New legal clinic for Black Canadians will be in place within a year: Legal Aid Ontario
It's meant to replace the African Canadian Legal Clinic, which lost its Legal Aid funding this summer.
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A new clinic to serve the legal needs of Ontario's Black community will be in place within a year following the defunding of the African Canadian Legal Clinic, says Legal Aid Ontario.
In a video posted by Legal Aid Ontario (LAO) on YouTube, staff lawyer Moya Teklu says the new clinic will be funded "at the same level as the ACLC was funded, with additional investments as necessary."
A Legal Aid spokesperson referred questions to lawyer Julian Falconer, who is representing LAO in the matter.
The public agency is holding an open meeting Wednesday evening to "educate LAO on community needs," Falconer said, adding that "the focus of the meeting is not about the mechanics or the details of the new clinic."
A committee of the Legal Aid board of directors decided in August to defund the African Canadian Legal Clinic, effective Sept. 30, due to serious concerns about financial mismanagement and accountability.
As Metro first reported, a 2013 independent audit from PwC found a number of personal purchases on the clinic's company credit cards, including a diamond ring, alcohol, lingerie and a Lavalife account. The full audit, as well as the final decision to suspend funding, is available on Legal Aid's website.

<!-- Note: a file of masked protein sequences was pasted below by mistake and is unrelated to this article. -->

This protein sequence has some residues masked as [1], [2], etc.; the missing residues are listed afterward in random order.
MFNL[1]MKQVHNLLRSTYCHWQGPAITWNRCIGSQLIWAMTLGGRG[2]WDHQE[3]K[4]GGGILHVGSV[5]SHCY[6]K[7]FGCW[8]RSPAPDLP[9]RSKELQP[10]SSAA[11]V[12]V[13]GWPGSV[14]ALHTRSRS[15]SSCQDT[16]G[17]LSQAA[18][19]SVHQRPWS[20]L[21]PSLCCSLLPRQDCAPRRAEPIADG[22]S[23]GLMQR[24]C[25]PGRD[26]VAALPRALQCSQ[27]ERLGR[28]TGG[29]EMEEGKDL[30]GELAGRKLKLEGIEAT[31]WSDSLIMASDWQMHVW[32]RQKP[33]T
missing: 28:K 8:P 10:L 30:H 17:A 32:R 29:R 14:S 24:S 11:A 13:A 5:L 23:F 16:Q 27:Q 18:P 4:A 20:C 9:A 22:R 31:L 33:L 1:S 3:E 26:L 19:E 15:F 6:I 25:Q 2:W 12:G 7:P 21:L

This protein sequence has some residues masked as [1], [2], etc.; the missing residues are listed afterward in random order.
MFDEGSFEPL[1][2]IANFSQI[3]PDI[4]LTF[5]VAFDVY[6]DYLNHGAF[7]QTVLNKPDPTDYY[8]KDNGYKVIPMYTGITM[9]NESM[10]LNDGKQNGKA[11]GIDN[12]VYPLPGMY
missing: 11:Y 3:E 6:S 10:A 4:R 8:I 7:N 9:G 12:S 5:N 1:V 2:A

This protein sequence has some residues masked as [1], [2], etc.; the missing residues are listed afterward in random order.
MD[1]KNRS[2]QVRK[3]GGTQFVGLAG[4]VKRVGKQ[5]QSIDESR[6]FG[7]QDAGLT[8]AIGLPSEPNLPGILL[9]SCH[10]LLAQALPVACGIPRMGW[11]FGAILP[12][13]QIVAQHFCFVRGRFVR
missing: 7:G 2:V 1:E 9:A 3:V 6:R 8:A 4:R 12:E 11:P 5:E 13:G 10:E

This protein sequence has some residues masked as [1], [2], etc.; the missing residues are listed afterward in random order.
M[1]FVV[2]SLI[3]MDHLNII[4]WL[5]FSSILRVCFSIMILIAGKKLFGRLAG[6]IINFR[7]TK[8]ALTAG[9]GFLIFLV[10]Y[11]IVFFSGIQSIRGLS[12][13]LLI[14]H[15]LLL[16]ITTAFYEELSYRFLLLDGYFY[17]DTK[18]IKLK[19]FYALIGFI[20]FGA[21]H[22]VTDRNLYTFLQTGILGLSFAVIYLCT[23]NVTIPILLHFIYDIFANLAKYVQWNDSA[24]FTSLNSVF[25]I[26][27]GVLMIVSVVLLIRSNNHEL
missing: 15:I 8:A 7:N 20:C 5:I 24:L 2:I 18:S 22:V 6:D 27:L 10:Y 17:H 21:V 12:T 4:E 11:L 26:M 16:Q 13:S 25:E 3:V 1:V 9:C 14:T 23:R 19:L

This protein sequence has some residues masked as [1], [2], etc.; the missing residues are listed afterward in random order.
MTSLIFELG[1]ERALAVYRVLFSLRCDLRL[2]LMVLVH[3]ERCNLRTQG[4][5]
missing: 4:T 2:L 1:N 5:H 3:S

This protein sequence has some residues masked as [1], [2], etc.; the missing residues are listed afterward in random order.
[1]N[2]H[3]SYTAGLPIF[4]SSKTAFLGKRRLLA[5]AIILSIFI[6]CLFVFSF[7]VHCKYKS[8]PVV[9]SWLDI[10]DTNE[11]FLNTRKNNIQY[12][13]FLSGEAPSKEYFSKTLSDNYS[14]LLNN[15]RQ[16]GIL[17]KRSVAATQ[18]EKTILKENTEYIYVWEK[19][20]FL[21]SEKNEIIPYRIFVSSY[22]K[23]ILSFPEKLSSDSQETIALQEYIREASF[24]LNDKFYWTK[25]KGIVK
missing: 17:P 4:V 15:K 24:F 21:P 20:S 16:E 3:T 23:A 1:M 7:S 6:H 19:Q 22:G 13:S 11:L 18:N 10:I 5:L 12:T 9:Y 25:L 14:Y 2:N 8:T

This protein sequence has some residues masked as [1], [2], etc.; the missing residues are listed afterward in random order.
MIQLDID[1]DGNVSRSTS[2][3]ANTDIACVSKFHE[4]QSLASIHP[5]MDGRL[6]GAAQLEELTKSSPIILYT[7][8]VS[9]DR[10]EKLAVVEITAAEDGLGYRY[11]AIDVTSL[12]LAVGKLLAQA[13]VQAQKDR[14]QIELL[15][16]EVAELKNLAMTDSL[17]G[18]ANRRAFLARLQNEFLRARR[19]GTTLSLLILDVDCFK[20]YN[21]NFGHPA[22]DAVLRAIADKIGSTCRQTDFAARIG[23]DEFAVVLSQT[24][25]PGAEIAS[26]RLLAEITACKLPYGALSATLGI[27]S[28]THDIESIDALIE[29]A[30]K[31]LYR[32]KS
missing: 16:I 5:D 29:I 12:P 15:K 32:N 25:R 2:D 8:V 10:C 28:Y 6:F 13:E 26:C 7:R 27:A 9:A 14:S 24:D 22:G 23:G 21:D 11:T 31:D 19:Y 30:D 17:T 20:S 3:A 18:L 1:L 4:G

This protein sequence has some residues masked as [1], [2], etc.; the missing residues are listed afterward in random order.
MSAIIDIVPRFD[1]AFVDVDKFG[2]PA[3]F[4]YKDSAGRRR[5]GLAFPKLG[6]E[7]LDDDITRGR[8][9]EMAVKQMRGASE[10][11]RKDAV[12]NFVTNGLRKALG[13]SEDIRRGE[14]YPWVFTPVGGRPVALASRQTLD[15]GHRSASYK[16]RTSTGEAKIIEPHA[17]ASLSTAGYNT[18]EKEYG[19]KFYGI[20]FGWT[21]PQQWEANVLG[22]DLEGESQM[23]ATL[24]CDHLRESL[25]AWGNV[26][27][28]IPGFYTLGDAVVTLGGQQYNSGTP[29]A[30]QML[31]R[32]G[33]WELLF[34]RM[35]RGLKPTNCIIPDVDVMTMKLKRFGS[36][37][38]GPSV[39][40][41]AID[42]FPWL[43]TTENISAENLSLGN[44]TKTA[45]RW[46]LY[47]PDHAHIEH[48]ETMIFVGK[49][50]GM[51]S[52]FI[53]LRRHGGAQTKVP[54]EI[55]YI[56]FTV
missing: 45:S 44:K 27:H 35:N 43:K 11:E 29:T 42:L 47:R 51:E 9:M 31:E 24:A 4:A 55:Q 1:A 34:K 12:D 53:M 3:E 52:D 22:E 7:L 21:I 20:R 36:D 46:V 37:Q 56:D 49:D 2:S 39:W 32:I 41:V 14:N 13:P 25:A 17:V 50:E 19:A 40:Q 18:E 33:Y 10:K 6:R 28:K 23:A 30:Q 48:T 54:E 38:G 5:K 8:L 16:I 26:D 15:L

The executive director has denied any wrongdoing and said all personal purchases on company credit cards were paid back.
The clinic is an independently run non-profit and receives about 35 per cent of its funding through Legal Aid.
An independent panel of Black Canadians, who did not have any say in the defunding decision, have been working to help LAO create the new clinic.
In the meantime, people can access legal services though the Human Rights Legal Support Centre, members of the private bar and Legal Aid's Test Case Program.
Panel member Zanana Akande said the scope of the new clinic may be widened to include areas such as education and to help people who are already incarcerated.
"There will be a clinic, but how and where and what it's going to look like will be influenced a great deal by the input of the community," she said.
"There are more of us here now than there were when the clinic was first initiated, and the needs are wider."